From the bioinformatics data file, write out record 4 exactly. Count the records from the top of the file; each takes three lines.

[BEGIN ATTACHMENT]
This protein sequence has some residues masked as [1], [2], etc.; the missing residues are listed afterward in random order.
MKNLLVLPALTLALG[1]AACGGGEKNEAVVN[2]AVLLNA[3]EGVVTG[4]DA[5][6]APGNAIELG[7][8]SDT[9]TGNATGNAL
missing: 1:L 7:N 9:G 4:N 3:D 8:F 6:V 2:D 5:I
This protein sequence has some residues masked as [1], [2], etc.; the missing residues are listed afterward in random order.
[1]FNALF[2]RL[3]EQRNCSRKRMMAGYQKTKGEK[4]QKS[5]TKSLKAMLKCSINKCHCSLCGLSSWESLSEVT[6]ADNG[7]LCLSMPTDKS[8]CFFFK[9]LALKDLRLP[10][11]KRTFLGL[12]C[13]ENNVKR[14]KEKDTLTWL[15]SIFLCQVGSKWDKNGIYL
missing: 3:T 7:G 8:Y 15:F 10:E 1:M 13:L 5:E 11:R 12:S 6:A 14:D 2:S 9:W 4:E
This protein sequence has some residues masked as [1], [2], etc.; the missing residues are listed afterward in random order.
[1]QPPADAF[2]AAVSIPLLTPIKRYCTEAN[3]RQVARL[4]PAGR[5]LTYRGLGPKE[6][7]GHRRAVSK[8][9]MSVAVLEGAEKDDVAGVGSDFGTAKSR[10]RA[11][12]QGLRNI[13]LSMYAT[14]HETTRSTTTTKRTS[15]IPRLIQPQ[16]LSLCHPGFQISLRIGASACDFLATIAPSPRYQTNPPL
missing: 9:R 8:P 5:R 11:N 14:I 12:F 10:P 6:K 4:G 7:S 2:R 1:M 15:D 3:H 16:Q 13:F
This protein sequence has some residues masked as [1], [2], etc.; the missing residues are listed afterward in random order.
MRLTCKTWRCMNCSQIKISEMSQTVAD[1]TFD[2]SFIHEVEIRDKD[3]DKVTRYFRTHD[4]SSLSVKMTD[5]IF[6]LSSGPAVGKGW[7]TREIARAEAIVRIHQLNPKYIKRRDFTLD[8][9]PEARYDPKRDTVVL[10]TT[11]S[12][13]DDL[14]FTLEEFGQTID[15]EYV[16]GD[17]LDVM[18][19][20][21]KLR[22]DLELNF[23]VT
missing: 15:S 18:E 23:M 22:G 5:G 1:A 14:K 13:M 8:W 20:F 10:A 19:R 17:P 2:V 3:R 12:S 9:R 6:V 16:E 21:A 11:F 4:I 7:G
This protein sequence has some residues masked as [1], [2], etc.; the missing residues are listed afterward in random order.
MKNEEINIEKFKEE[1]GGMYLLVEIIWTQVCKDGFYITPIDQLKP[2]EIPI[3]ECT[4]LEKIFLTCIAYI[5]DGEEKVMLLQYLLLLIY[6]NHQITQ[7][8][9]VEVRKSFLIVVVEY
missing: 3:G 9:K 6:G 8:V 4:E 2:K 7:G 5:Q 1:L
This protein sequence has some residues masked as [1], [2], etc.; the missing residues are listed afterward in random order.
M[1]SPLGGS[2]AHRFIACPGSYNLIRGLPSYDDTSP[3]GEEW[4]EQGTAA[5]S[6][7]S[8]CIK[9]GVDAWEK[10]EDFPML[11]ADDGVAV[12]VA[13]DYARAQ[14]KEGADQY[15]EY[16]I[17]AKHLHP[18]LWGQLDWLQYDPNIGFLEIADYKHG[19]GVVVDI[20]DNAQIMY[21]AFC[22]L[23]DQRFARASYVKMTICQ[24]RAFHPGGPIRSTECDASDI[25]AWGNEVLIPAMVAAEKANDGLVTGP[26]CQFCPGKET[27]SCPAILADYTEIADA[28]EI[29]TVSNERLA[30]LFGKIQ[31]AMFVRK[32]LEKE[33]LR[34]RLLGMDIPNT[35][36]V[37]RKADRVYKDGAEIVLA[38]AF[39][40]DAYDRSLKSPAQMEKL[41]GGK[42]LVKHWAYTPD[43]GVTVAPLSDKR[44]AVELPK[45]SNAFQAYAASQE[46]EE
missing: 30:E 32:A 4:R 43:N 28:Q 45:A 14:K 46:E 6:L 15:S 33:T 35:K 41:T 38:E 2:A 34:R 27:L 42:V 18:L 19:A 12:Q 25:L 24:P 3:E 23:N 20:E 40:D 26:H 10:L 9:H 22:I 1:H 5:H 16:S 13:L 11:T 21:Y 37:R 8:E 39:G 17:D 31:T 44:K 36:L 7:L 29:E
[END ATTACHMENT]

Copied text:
This protein sequence has some residues masked as [1], [2], etc.; the missing residues are listed afterward in random order.
MRLTCKTWRCMNCSQIKISEMSQTVAD[1]TFD[2]SFIHEVEIRDKD[3]DKVTRYFRTHD[4]SSLSVKMTD[5]IF[6]LSSGPAVGKGW[7]TREIARAEAIVRIHQLNPKYIKRRDFTLD[8][9]PEARYDPKRDTVVL[10]TT[11]S[12][13]DDL[14]FTLEEFGQTID[15]EYV[16]GD[17]LDVM[18][19][20][21]KLR[22]DLELNF[23]VT
missing: 15:S 18:E 23:M 22:G 5:G 1:A 14:K 13:M 8:W 20:F 10:A 19:R 17:P 2:V 3:R 12:S 9:R 6:V 16:E 21:A 11:F 4:I 7:G